A dissertation or thesis is a long piece of academic writing based on original research, submitted as part of an undergraduate or postgraduate degree. The structure of a dissertation depends on your field, but it is usually divided into at least four or five chapters including an introduction and conclusion chapter. Dissertations in the humanities are often structured more like a long essay , building an argument by analysing primary and secondary sources. Instead of the standard structure outlined here, you might organise your chapters around different themes or case studies.
The key area here is to understand that this chapter concludes ends your dissertation. Conclusions, on the other hand, are made throughout your paper. Such as whether a hypothesis was proven right or wrong, or whether your data collection method was proven correct, valid and reliable, etc. The most important part of this chapter is to not introduce anything new.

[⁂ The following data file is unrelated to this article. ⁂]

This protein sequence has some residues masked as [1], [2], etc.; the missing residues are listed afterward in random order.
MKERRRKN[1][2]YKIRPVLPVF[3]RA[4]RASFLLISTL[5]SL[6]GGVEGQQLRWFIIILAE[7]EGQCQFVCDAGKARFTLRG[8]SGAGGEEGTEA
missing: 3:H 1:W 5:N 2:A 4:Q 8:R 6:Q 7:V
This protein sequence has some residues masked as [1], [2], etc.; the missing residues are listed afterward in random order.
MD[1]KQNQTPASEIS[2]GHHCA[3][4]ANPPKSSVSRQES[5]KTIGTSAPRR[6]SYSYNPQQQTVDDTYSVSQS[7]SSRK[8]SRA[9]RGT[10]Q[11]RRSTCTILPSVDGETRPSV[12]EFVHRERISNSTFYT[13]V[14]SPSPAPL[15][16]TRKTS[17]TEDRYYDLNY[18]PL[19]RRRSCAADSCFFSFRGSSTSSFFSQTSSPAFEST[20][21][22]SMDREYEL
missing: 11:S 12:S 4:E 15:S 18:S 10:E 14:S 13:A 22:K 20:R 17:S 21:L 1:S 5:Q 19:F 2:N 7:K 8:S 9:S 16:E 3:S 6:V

Guide to Research Recommendation in Chapter five (5)
Last Updated on December 13, by Ayla Myrick. Refer to the hypotheses, objectives, or questions. Assess the meaning of the results by evaluating and interpreting. Speculation should be reasonable, firmly justified, and subject to test.
Now its time to start the actual dissertation writing journey. To craft a winning dissertation or thesis, the very first thing you need to understand is dissertation structure. However, some universities may have small variations on this structure extra chapters, merged chapters, slightly different ordering, etc. So, always check with your university if they have a prescribed structure or layout that they expect you to work with.